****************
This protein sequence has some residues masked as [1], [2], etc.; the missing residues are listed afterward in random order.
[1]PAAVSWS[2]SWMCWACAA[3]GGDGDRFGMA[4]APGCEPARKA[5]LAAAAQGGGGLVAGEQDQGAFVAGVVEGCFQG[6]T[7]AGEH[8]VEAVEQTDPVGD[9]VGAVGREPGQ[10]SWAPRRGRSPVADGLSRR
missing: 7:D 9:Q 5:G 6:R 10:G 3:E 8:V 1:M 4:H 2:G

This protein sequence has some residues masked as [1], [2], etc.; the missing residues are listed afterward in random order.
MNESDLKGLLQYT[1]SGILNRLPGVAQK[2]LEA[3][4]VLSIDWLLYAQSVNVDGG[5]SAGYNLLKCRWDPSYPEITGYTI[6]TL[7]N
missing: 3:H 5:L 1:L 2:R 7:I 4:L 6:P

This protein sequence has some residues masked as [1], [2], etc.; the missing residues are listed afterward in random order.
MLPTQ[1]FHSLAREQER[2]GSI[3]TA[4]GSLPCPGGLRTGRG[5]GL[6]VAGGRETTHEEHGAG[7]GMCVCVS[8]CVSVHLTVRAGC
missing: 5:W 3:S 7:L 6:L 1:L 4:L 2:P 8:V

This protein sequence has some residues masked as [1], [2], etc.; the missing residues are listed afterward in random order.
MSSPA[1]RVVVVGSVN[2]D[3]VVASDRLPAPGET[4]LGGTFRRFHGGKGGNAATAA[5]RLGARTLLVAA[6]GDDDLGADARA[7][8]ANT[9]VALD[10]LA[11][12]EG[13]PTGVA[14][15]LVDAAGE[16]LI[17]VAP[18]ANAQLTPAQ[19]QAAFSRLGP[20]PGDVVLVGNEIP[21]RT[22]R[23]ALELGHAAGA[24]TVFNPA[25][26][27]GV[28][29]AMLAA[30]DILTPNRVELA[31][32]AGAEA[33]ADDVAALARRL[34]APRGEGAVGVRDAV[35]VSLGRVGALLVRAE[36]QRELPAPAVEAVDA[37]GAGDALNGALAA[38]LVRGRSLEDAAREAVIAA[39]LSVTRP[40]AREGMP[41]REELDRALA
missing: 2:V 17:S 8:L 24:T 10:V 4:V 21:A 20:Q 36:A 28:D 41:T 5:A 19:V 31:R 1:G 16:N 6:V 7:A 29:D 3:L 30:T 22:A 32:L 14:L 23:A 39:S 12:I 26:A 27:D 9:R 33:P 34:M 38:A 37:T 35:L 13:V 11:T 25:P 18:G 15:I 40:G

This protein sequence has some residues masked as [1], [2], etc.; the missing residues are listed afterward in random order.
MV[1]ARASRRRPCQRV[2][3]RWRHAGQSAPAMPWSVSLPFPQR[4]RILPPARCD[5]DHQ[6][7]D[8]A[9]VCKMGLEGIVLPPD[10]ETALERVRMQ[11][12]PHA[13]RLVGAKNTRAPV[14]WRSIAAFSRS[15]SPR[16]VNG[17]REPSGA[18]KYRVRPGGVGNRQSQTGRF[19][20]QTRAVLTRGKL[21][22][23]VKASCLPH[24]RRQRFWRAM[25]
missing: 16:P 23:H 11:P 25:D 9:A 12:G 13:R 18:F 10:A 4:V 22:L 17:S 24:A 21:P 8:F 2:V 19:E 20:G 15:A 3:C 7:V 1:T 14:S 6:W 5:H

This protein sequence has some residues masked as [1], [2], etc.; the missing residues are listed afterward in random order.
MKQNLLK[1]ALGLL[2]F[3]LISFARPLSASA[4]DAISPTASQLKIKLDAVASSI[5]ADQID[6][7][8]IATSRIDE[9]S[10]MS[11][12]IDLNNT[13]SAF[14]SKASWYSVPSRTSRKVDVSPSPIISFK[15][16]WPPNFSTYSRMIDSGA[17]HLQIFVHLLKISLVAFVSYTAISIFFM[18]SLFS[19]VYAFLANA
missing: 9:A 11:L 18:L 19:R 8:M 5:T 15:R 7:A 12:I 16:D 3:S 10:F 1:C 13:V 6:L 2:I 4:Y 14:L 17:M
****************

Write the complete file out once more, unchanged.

This protein sequence has some residues masked as [1], [2], etc.; the missing residues are listed afterward in random order.
[1]PAAVSWS[2]SWMCWACAA[3]GGDGDRFGMA[4]APGCEPARKA[5]LAAAAQGGGGLVAGEQDQGAFVAGVVEGCFQG[6]T[7]AGEH[8]VEAVEQTDPVGD[9]VGAVGREPGQ[10]SWAPRRGRSPVADGLSRR
missing: 7:D 9:Q 5:G 6:R 10:G 3:E 8:V 1:M 4:H 2:G

This protein sequence has some residues masked as [1], [2], etc.; the missing residues are listed afterward in random order.
MNESDLKGLLQYT[1]SGILNRLPGVAQK[2]LEA[3][4]VLSIDWLLYAQSVNVDGG[5]SAGYNLLKCRWDPSYPEITGYTI[6]TL[7]N
missing: 3:H 5:L 1:L 2:R 7:I 4:L 6:P

This protein sequence has some residues masked as [1], [2], etc.; the missing residues are listed afterward in random order.
MLPTQ[1]FHSLAREQER[2]GSI[3]TA[4]GSLPCPGGLRTGRG[5]GL[6]VAGGRETTHEEHGAG[7]GMCVCVS[8]CVSVHLTVRAGC
missing: 5:W 3:S 7:L 6:L 1:L 4:L 2:P 8:V

This protein sequence has some residues masked as [1], [2], etc.; the missing residues are listed afterward in random order.
MSSPA[1]RVVVVGSVN[2]D[3]VVASDRLPAPGET[4]LGGTFRRFHGGKGGNAATAA[5]RLGARTLLVAA[6]GDDDLGADARA[7][8]ANT[9]VALD[10]LA[11][12]EG[13]PTGVA[14][15]LVDAAGE[16]LI[17]VAP[18]ANAQLTPAQ[19]QAAFSRLGP[20]PGDVVLVGNEIP[21]RT[22]R[23]ALELGHAAGA[24]TVFNPA[25][26][27]GV[28][29]AMLAA[30]DILTPNRVELA[31][32]AGAEA[33]ADDVAALARRL[34]APRGEGAVGVRDAV[35]VSLGRVGALLVRAE[36]QRELPAPAVEAVDA[37]GAGDALNGALAA[38]LVRGRSLEDAAREAVIAA[39]LSVTRP[40]AREGMP[41]REELDRALA
missing: 2:V 17:S 8:L 24:T 10:V 4:V 21:A 20:Q 36:A 28:D 41:T 5:A 19:V 31:R 1:G 16:N 6:V 7:A 29:D 3:L 30:T 22:A 32:L 14:L 23:A 39:S 12:I 26:A 27:D 9:R 33:P 34:M 38:A 37:T 35:L 13:V 11:T 25:P 18:G 15:I 40:G

This protein sequence has some residues masked as [1], [2], etc.; the missing residues are listed afterward in random order.
MV[1]ARASRRRPCQRV[2][3]RWRHAGQSAPAMPWSVSLPFPQR[4]RILPPARCD[5]DHQ[6][7]D[8]A[9]VCKMGLEGIVLPPD[10]ETALERVRMQ[11][12]PHA[13]RLVGAKNTRAPV[14]WRSIAAFSRS[15]SPR[16]VNG[17]REPSGA[18]KYRVRPGGVGNRQSQTGRF[19][20]QTRAVLTRGKL[21][22][23]VKASCLPH[24]RRQRFWRAM[25]
missing: 16:P 23:H 11:P 25:D 9:A 12:G 13:R 18:F 10:A 4:V 22:L 17:S 24:A 21:P 8:F 2:V 19:E 20:G 15:A 3:C 7:V 1:T 14:S 6:W 5:H

This protein sequence has some residues masked as [1], [2], etc.; the missing residues are listed afterward in random order.
MKQNLLK[1]ALGLL[2]F[3]LISFARPLSASA[4]DAISPTASQLKIKLDAVASSI[5]ADQID[6][7][8]IATSRIDE[9]S[10]MS[11][12]IDLNNT[13]SAF[14]SKASWYSVPSRTSRKVDVSPSPIISFK[15][16]WPPNFSTYSRMIDSGA[17]HLQIFVHLLKISLVAFVSYTAISIFFM[18]SLFS[19]VYAFLANA
missing: 9:A 11:L 18:L 19:R 8:M 5:T 15:R 7:A 12:I 16:D 3:S 10:F 1:C 13:V 6:L 2:I 4:Y 14:L 17:M